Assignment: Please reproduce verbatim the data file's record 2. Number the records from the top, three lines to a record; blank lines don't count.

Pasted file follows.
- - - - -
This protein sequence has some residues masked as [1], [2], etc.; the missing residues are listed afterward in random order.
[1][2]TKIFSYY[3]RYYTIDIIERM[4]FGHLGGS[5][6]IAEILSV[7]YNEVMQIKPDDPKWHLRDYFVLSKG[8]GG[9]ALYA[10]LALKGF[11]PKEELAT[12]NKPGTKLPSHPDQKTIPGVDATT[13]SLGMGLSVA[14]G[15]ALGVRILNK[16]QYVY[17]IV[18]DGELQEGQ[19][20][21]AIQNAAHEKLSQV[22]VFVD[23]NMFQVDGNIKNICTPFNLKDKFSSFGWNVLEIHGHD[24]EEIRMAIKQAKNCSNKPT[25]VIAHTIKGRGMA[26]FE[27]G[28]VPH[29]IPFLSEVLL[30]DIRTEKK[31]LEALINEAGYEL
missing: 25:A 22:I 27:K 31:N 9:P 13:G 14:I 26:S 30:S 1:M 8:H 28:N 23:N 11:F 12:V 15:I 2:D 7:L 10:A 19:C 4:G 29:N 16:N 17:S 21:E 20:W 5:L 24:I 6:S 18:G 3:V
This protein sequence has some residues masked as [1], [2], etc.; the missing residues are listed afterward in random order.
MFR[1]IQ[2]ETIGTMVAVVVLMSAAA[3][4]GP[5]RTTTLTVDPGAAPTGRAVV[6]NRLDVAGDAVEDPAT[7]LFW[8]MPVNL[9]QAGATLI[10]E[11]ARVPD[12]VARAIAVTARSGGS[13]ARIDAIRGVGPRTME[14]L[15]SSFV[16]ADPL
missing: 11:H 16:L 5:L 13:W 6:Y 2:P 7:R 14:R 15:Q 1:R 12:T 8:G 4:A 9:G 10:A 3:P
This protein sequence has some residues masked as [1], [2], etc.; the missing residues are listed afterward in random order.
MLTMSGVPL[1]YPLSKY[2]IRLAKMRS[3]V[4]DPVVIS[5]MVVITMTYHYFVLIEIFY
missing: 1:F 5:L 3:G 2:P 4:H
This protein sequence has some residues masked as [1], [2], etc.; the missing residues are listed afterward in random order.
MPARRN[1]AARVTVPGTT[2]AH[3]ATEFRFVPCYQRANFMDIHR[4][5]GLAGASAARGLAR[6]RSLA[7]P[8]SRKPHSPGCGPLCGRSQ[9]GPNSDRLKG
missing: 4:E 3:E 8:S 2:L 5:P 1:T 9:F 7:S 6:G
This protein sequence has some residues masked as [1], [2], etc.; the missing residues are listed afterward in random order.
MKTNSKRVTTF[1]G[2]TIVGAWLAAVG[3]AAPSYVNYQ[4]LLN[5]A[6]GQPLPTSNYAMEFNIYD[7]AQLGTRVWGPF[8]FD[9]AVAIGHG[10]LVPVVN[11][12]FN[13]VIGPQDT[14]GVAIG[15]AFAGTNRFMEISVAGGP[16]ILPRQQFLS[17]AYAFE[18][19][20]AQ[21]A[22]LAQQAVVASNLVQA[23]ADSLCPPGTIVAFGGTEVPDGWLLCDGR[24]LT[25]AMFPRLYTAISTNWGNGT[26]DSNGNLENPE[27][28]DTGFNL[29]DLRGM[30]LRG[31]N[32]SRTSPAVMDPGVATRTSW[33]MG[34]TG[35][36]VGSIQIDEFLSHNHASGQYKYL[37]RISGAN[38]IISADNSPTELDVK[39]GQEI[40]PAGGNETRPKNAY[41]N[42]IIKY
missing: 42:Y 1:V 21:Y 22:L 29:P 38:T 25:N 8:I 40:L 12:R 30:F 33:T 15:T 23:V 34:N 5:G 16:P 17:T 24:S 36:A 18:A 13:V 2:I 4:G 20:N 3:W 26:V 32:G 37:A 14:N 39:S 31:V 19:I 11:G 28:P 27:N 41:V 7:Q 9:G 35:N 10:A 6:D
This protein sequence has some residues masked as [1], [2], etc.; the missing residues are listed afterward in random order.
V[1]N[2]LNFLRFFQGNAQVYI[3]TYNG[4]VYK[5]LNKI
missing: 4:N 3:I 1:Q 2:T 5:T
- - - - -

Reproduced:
This protein sequence has some residues masked as [1], [2], etc.; the missing residues are listed afterward in random order.
MFR[1]IQ[2]ETIGTMVAVVVLMSAAA[3][4]GP[5]RTTTLTVDPGAAPTGRAVV[6]NRLDVAGDAVEDPAT[7]LFW[8]MPVNL[9]QAGATLI[10]E[11]ARVPD[12]VARAIAVTARSGGS[13]ARIDAIRGVGPRTME[14]L[15]SSFV[16]ADPL
missing: 11:H 16:L 5:L 13:W 6:Y 2:P 7:R 14:R 15:Q 1:R 12:T 8:G 4:A 9:G 10:A 3:P